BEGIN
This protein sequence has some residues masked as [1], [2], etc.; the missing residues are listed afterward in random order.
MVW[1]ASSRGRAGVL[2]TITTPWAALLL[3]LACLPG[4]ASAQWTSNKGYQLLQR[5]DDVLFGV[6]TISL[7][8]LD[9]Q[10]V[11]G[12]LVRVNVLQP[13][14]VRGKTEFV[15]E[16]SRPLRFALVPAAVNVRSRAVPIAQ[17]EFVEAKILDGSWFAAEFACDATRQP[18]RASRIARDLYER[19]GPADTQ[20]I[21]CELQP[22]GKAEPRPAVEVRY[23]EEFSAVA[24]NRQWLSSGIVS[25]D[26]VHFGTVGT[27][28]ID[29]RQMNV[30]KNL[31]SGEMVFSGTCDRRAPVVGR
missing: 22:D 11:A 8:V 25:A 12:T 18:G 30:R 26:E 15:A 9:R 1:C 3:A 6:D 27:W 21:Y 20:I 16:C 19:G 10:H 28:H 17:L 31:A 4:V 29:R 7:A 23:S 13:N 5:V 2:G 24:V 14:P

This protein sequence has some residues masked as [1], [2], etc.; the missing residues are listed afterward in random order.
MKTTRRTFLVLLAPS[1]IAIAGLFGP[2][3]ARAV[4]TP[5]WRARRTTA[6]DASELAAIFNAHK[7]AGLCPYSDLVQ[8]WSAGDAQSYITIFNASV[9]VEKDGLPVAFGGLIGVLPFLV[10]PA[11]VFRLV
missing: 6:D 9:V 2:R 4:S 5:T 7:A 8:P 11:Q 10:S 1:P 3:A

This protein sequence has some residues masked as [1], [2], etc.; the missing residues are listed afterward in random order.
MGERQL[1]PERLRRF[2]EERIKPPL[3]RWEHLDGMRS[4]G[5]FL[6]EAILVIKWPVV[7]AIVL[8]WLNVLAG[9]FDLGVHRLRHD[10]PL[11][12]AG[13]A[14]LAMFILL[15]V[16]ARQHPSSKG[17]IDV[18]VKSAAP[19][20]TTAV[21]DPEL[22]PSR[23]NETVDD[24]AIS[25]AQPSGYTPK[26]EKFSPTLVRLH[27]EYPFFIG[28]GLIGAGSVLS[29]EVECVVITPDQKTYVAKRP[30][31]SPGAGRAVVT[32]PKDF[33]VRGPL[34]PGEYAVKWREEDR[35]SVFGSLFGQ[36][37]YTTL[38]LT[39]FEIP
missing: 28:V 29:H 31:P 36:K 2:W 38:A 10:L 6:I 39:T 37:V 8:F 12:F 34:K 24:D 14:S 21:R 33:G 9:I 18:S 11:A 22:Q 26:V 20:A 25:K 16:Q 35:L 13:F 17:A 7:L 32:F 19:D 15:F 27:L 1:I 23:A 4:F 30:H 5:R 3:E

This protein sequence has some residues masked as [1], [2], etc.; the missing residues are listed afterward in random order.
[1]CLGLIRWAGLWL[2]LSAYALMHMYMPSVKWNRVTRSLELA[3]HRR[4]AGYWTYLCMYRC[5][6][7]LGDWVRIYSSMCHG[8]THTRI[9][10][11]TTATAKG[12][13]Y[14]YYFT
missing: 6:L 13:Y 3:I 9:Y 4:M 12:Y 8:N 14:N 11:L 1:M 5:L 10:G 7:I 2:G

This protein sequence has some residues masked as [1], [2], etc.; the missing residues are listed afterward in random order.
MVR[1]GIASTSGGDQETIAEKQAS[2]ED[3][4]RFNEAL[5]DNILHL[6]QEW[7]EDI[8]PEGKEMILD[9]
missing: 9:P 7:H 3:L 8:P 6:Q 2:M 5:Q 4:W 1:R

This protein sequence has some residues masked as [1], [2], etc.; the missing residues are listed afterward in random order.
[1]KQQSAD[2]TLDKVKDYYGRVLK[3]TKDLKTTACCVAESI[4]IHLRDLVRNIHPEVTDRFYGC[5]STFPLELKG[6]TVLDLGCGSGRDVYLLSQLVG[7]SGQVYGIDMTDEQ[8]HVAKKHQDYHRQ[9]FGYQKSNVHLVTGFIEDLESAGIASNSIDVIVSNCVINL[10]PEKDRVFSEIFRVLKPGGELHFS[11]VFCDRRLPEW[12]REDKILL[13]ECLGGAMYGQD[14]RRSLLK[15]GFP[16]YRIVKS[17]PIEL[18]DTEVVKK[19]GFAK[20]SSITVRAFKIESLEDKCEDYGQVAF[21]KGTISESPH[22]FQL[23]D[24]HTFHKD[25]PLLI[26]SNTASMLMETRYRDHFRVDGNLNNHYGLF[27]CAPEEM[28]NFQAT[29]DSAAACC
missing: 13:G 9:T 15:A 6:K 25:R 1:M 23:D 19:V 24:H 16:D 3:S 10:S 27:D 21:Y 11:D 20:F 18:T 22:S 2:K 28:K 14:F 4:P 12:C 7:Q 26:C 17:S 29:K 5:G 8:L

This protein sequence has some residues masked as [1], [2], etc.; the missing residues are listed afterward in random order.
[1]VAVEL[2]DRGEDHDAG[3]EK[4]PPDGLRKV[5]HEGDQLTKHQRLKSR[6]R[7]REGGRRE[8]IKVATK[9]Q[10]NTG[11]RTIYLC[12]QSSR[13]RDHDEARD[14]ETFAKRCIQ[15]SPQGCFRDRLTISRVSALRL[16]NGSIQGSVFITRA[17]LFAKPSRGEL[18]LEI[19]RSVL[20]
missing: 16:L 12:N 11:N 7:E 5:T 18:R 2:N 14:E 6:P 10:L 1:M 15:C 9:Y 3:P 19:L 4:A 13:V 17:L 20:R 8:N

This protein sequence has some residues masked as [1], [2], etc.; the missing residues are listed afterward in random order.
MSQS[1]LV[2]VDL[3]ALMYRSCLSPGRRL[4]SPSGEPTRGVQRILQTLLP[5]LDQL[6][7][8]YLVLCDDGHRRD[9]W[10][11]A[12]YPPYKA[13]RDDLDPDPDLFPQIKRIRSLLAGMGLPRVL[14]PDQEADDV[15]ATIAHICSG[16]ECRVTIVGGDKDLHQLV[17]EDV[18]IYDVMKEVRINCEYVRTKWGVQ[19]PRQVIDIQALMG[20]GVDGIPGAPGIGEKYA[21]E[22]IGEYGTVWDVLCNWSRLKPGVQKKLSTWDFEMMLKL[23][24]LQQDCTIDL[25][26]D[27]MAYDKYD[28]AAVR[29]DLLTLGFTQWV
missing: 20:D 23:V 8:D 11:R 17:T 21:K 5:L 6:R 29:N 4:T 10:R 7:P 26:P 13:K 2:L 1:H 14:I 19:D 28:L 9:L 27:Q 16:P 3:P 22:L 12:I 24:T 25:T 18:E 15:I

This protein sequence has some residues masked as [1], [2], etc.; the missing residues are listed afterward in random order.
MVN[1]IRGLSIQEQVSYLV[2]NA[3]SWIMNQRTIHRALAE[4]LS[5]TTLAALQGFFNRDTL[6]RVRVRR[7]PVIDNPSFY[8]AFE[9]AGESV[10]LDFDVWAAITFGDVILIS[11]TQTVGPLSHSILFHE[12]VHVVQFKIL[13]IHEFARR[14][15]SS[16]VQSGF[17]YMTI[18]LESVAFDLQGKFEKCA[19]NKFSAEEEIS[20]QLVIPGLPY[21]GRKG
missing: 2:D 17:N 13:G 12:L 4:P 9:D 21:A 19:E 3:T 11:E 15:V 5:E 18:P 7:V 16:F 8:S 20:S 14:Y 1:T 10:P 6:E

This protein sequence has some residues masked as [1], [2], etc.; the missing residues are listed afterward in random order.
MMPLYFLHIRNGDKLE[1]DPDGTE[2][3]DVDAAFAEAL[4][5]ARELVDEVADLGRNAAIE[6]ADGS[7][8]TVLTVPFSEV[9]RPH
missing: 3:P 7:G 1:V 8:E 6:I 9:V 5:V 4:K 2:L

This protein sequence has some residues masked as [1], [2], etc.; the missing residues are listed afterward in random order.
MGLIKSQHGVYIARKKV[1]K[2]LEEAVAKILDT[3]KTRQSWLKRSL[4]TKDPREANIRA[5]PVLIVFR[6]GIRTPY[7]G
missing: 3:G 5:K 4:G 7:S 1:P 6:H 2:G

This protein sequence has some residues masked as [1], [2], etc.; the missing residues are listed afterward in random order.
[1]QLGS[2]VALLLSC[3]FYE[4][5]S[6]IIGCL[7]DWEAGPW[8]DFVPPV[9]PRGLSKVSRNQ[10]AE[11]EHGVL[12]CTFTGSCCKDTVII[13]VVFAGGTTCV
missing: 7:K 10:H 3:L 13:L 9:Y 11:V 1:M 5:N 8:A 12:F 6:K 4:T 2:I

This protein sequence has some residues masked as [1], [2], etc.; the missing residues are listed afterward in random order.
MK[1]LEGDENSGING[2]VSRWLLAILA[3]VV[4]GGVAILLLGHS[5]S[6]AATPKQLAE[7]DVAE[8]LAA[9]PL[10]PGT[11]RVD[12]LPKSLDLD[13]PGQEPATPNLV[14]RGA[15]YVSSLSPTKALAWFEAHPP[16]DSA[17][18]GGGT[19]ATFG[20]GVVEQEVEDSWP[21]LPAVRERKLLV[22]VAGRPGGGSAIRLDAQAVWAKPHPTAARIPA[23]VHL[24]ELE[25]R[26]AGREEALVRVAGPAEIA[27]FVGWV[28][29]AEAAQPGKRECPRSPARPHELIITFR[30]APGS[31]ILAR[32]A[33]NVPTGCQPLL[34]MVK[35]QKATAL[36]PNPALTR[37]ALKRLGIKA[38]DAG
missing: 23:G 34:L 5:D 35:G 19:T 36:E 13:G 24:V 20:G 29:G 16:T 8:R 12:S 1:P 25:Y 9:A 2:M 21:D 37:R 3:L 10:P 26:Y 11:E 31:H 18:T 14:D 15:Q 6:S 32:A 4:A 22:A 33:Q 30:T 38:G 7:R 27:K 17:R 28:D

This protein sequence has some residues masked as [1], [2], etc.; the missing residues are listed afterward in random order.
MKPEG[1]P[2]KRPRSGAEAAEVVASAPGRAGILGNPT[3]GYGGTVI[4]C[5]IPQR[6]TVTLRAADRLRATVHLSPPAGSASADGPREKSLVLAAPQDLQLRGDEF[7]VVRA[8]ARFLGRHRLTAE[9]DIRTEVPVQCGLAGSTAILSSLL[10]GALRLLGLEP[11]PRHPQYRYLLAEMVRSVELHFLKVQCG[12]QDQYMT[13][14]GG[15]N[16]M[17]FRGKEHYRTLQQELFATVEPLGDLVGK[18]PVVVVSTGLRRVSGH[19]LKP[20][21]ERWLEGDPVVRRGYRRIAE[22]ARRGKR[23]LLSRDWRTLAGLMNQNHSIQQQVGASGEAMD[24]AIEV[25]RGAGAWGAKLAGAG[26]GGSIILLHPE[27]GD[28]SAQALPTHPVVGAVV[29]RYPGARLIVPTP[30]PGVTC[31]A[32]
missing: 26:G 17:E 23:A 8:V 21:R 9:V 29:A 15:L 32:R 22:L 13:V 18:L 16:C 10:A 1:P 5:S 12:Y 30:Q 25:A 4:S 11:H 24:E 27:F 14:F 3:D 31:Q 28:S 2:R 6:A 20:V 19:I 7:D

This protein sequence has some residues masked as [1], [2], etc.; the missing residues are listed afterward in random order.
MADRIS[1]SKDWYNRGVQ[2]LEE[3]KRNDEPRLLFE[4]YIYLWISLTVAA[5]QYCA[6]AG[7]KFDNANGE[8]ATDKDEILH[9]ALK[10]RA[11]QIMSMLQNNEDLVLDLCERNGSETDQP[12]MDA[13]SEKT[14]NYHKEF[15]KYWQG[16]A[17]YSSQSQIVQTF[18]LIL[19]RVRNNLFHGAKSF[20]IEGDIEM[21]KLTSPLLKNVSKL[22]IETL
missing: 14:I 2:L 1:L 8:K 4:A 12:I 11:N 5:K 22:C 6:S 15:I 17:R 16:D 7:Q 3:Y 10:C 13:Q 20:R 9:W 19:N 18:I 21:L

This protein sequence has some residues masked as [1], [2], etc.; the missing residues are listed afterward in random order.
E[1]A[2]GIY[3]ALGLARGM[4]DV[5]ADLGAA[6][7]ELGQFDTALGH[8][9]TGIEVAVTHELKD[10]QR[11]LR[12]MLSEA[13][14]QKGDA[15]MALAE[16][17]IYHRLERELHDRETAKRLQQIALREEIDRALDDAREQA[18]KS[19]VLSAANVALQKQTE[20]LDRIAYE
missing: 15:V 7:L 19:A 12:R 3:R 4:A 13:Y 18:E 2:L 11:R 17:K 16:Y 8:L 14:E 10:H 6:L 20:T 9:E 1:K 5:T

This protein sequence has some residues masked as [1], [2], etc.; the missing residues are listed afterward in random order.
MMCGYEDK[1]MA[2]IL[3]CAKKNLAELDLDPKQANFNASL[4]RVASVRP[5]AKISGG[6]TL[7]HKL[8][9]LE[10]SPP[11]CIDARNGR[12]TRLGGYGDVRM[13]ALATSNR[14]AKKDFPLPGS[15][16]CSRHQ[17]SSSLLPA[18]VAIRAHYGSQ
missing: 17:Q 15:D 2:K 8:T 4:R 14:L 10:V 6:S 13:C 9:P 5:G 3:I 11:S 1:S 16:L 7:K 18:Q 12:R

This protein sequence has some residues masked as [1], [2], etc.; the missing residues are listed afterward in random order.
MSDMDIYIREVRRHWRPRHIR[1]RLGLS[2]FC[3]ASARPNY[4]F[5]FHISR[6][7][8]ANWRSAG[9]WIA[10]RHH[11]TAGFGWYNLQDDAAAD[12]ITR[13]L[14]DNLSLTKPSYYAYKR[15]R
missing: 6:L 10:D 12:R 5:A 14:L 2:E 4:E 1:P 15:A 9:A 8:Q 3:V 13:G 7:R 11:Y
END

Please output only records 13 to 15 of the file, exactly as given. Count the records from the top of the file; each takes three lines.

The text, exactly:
This protein sequence has some residues masked as [1], [2], etc.; the missing residues are listed afterward in random order.
MK[1]LEGDENSGING[2]VSRWLLAILA[3]VV[4]GGVAILLLGHS[5]S[6]AATPKQLAE[7]DVAE[8]LAA[9]PL[10]PGT[11]RVD[12]LPKSLDLD[13]PGQEPATPNLV[14]RGA[15]YVSSLSPTKALAWFEAHPP[16]DSA[17][18]GGGT[19]ATFG[20]GVVEQEVEDSWP[21]LPAVRERKLLV[22]VAGRPGGGSAIRLDAQAVWAKPHPTAARIPA[23]VHL[24]ELE[25]R[26]AGREEALVRVAGPAEIA[27]FVGWV[28][29]AEAAQPGKRECPRSPARPHELIITFR[30]APGS[31]ILAR[32]A[33]NVPTGCQPLL[34]MVK[35]QKATAL[36]PNPALTR[37]ALKRLGIKA[38]DAG
missing: 23:G 34:L 5:D 35:G 19:T 36:E 13:G 24:V 20:G 29:G 16:T 8:R 12:S 1:P 25:Y 9:A 2:M 21:D 37:R 3:L 10:P 26:Y 11:E 31:H 18:T 14:D 15:Q 6:S 32:A 4:A 22:A 33:Q 30:T 38:G 7:R 27:K 17:R 28:D

This protein sequence has some residues masked as [1], [2], etc.; the missing residues are listed afterward in random order.
MKPEG[1]P[2]KRPRSGAEAAEVVASAPGRAGILGNPT[3]GYGGTVI[4]C[5]IPQR[6]TVTLRAADRLRATVHLSPPAGSASADGPREKSLVLAAPQDLQLRGDEF[7]VVRA[8]ARFLGRHRLTAE[9]DIRTEVPVQCGLAGSTAILSSLL[10]GALRLLGLEP[11]PRHPQYRYLLAEMVRSVELHFLKVQCG[12]QDQYMT[13][14]GG[15]N[16]M[17]FRGKEHYRTLQQELFATVEPLGDLVGK[18]PVVVVSTGLRRVSGH[19]LKP[20][21]ERWLEGDPVVRRGYRRIAE[22]ARRGKR[23]LLSRDWRTLAGLMNQNHSIQQQVGASGEAMD[24]AIEV[25]RGAGAWGAKLAGAG[26]GGSIILLHPE[27]GD[28]SAQALPTHPVVGAVV[29]RYPGARLIVPTP[30]PGVTC[31]A[32]
missing: 26:G 17:E 23:A 8:V 21:R 9:V 29:A 15:L 32:R 22:L 13:V 18:L 16:C 10:A 1:P 5:S 12:Y 30:Q 25:A 4:S 11:H 24:E 27:F 14:F 3:D 31:Q 28:S 2:R 6:A 20:V 19:I 7:D

This protein sequence has some residues masked as [1], [2], etc.; the missing residues are listed afterward in random order.
MADRIS[1]SKDWYNRGVQ[2]LEE[3]KRNDEPRLLFE[4]YIYLWISLTVAA[5]QYCA[6]AG[7]KFDNANGE[8]ATDKDEILH[9]ALK[10]RA[11]QIMSMLQNNEDLVLDLCERNGSETDQP[12]MDA[13]SEKT[14]NYHKEF[15]KYWQG[16]A[17]YSSQSQIVQTF[18]LIL[19]RVRNNLFHGAKSF[20]IEGDIEM[21]KLTSPLLKNVSKL[22]IETL
missing: 14:I 2:L 1:L 8:K 4:A 12:I 11:N 5:K 22:C 6:S 15:I 17:R 16:D 7:Q 3:Y 10:C 13:Q 20:R 9:W 19:N 18:I 21:L